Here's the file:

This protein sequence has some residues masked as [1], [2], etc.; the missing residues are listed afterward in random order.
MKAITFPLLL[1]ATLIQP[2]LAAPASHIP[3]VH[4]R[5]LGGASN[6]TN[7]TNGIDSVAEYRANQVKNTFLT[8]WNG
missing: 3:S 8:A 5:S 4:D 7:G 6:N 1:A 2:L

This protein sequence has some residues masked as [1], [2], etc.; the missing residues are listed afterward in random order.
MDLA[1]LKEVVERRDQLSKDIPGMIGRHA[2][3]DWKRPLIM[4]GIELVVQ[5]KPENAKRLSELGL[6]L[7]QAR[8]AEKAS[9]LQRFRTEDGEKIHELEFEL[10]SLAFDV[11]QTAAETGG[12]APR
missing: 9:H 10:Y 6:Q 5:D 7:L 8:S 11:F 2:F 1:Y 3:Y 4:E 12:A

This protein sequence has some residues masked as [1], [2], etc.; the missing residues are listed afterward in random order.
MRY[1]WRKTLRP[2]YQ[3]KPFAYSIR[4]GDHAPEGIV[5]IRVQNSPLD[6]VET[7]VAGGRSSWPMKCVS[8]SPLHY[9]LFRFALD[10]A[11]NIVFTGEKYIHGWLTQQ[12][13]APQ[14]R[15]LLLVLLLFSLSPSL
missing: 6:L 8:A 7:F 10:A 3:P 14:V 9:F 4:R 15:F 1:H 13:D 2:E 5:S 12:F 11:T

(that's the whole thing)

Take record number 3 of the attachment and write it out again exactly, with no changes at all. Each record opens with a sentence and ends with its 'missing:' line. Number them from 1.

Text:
This protein sequence has some residues masked as [1], [2], etc.; the missing residues are listed afterward in random order.
MRY[1]WRKTLRP[2]YQ[3]KPFAYSIR[4]GDHAPEGIV[5]IRVQNSPLD[6]VET[7]VAGGRSSWPMKCVS[8]SPLHY[9]LFRFALD[10]A[11]NIVFTGEKYIHGWLTQQ[12][13]APQ[14]R[15]LLLVLLLFSLSPSL
missing: 6:L 8:A 7:F 10:A 3:P 14:V 9:F 4:R 15:F 1:H 13:D 2:E 5:S 12:F 11:T